"Who are your heroes? I want you to write them down on a list and the characteristics that you admire about them."
This was one of the questions my girlfriend was asked to respond to when she participated in a small gathering of women that got together to talk about the direction they wanted to take their lives. She looked forward to the meeting and had had an easier time writing out responses to the rest of the questions, but this one challenged her. She couldn't think of any person in her professional life that she would give a hero title and the common figures in history didn't necessarily compel her. Being the diligent and hard working student she's always been, she figured she had to write something. "Well, I guess I would say my mother." She admitted her answer was a bit of a cop out because when she really thinks hard about it, she told me that she actually doesn't have a hero.
She went into the small gathering looking forward to the conversation and meeting the women involved. When the facilitator asked the group of eight women if anyone had a hard time with the list of questions, almost all of them said the toughest question was listing their heroes because none of them felt like they had them.
My mind bounced back and forth with a ton of assumptions to explain how this could be the case. I wondered if a lack of aspirational figures was a reflection of how women are represented in popular culture and how society has constructed gender roles and expectations. Growing up, I have had an abundance of figures in the media that represented my gender.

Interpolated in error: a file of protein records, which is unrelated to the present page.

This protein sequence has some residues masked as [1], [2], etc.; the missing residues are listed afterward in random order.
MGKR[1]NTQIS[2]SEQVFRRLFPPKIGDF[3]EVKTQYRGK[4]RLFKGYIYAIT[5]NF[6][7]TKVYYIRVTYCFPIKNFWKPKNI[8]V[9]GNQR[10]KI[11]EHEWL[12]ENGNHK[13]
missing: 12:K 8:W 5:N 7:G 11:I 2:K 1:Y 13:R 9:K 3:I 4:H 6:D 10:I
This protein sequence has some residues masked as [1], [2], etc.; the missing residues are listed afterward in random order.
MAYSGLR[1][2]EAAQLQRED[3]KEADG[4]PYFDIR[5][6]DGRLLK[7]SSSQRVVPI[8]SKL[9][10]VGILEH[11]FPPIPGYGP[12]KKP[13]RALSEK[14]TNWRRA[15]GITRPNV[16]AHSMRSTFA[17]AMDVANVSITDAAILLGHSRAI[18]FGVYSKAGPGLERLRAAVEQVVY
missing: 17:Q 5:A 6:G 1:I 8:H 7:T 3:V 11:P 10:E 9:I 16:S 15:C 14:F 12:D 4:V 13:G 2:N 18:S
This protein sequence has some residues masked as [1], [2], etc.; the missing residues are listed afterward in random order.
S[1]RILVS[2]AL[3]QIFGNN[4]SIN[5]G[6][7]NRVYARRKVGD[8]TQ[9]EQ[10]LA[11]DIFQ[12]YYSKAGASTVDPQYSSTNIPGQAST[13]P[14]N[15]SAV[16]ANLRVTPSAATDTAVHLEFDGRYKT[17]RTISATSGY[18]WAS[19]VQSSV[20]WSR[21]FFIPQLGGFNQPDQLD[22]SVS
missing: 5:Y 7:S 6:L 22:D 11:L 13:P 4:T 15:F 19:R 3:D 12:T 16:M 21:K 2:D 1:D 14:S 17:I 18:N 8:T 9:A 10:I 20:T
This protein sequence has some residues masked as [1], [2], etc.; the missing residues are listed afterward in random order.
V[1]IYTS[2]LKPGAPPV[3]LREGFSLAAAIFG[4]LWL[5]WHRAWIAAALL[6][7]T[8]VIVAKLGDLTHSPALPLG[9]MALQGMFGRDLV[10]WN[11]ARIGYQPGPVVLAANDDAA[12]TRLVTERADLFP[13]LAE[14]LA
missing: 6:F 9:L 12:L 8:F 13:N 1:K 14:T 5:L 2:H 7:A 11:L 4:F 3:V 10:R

What's it to me
Now that I am the CEO of an education technology nonprofit that teaches coding in public schools, I am deeply committed to using this role to empower the women we hire and the students we teach. It would be sexiest and naïve of me to extrapolate my experiences and motivations as a man onto the experiences of women. However, as an African American male that grew up in the midst of inner-city poverty, I know how real of an impact institutional and societal forces can have on our decision-making. Even with that understanding, I don't know what it's like to be discouraged from participating in certain activities.
I was intrigued by this incident with my girlfriend, but I felt like I needed to hear the perspectives of more women to see if there was more to it or if I was over-reaching. As a result, I sent a text message to several women I know to ask them a simple question. "Who are your heroes?" A few friends were able to list off a list of people they admired for various reasons, some considered the question personal and somewhat invasive, and many answered the question the same way my girlfriend did.
Gender inequality and the larger disparities in opportunity for women, especially women of color, are well documented. One conversation with my girlfriend and a few female friends about a shortage of hero figures in their lives does not give me the right to suggest an increase in heroes for young girls would achieve gender equality. It does compel me to ask the question to a larger female community.
Who are your heroes?
I'm not suggesting we start an initiative to ensure that every American woman and young girl be able to write down a list of heroes. My greater concern is how a lack of aspirational figures plays out in decisions and career choices. We are constrained as a community and family unit when highly qualified and brilliant women that should be in management roles are in jobs that are below their skill set.
My girlfriend is a strong woman seeking a supportive community of liked minded people to take her career and life to new places. The goal of the meeting was not to come up with heroes, and not being able to list them is only part of the story. Having a hero doesn't erase sexism and glass ceilings, but breaking those barriers is the work of heroes. I'm asking that women showcase their capes to the world and put me to work. I'll follow your lead.
See more from Stevon on the Huffington Post.